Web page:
Help Isn’t Just a Four-Letter Word

The monster storm, Florence, is just one of the many unexpected, unavoidable, and life-altering experiences to test our ability to adapt. The devastation from the waves, rain, and flood have washed away homes, lives, and memories. Numerous states, federal agencies, and a variety of relief agencies have stood up to provide aid. We all need help, and we all need to know how to ask for it!

Everyone needs help sometimes

Asking for assistance can be sobering and at times defeating. The fact is, whether we have Parkinson’s disease or not, we all have something and we all will need help at some point. There is no weakness in requesting help from others, whether it's moral support, advice, or encouragement.

Swallowing hard and asking of others is not easy for many of us, especially for those of us who fight to be as independent as we can be. Asking for help isn’t defeatist nor is it a sign of weakness. Even the wisest of leaders in business, governments, military, and academia know when to ask for re-enforcements, consultation, and a fresh perspective.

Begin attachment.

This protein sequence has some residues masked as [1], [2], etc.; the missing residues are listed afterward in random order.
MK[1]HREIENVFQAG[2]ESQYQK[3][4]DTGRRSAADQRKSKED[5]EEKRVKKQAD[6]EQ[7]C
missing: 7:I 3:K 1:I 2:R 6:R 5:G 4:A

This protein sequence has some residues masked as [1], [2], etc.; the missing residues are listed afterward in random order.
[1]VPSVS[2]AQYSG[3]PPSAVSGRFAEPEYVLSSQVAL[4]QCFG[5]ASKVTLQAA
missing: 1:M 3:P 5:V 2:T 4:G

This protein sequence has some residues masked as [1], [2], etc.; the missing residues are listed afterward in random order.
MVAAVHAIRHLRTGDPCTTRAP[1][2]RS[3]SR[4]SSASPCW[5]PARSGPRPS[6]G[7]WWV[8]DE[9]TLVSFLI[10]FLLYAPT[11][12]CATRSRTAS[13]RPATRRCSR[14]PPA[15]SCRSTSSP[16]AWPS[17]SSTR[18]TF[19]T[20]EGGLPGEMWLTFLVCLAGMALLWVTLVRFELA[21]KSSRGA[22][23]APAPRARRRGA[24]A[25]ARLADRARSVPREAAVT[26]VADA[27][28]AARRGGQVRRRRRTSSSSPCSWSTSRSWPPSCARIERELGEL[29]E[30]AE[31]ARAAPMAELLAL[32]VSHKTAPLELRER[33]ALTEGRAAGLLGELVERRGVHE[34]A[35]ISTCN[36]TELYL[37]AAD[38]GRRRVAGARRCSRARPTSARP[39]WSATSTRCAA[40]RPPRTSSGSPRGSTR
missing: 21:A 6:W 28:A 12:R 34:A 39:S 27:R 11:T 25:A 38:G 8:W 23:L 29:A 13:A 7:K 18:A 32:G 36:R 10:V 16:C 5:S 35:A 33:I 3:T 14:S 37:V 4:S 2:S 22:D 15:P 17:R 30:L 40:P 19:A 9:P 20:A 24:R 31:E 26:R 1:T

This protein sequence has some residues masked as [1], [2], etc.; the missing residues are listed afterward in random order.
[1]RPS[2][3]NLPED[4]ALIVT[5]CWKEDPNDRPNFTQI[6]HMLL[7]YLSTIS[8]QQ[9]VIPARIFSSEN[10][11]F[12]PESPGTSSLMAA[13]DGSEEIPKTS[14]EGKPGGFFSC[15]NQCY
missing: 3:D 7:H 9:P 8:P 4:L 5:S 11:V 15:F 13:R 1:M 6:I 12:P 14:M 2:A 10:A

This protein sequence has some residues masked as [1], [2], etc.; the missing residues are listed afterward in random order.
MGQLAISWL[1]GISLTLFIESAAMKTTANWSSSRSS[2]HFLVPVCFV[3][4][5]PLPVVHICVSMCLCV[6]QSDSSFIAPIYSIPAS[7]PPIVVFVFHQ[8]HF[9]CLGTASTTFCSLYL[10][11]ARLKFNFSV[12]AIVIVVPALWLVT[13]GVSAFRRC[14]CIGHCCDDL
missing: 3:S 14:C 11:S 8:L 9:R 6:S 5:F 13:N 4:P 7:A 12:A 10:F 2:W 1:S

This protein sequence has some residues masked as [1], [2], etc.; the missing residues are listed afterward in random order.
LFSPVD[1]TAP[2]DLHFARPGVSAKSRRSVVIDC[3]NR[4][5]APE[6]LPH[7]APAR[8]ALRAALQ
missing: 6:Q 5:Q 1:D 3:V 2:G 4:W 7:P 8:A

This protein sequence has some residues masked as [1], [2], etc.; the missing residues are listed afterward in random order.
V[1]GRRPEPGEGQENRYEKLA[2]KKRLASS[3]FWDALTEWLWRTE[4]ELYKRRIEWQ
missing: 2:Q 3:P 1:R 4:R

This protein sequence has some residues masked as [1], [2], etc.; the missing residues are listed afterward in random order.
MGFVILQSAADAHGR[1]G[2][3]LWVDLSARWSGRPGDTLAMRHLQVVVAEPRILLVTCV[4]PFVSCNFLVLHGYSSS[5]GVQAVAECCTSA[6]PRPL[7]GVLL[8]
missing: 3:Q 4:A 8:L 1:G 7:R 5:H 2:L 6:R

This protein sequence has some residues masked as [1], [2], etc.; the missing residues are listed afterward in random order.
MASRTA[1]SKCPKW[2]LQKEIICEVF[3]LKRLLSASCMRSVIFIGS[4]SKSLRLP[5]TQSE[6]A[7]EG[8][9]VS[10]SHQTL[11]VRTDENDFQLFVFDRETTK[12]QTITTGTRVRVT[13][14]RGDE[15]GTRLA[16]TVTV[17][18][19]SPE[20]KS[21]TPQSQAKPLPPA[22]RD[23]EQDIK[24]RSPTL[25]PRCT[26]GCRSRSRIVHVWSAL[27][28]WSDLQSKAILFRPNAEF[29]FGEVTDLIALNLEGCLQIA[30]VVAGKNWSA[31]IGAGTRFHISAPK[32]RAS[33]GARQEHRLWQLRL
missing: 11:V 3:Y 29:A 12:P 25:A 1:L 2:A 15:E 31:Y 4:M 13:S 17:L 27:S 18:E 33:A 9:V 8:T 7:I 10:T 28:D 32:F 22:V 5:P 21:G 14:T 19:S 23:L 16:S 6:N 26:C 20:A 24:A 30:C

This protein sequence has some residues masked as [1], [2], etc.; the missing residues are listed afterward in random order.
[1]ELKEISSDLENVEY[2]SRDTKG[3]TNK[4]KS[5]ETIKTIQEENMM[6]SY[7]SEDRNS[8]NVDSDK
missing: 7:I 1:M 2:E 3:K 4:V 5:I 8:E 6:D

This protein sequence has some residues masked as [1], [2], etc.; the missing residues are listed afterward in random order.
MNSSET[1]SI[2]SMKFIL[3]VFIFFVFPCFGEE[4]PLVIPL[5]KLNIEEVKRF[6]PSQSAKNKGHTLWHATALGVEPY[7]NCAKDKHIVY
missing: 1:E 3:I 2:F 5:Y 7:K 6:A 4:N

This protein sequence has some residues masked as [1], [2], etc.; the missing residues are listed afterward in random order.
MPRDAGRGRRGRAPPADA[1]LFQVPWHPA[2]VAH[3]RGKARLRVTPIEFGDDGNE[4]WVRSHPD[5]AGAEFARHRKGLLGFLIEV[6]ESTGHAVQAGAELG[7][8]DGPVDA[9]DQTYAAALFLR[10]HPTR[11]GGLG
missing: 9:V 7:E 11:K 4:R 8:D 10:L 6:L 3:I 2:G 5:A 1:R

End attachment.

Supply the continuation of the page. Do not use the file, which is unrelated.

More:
Don't be afraid

Don’t be afraid to ask for help. There are numerous services in our areas that many of us may overlook or fail to take full advantage of. Understanding and being familiar with the options available to us might bring on a big relief, possibly save money, and allow our care team some downtime.

Know your options and what's available

Once we recognize that we are willing to accept assistance, the plethora of services available to us will unveil. Our awareness for new options for both the patient and care team expands. Evaluating options may take time, patience, persistence, investigation, research, and availability.

It takes a village!

Sometimes, it takes a village to assist a person with a chronic condition and their care partner. Help is often closer than we realize, yet we must be observant enough to ask for what we want, or more importantly, for what we need.

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This article represents the opinions, thoughts, and experiences of the author; none of this content has been paid for by any advertiser. The team does not recommend or endorse any products or treatments discussed herein. Learn more about how we maintain editorial integrity here.

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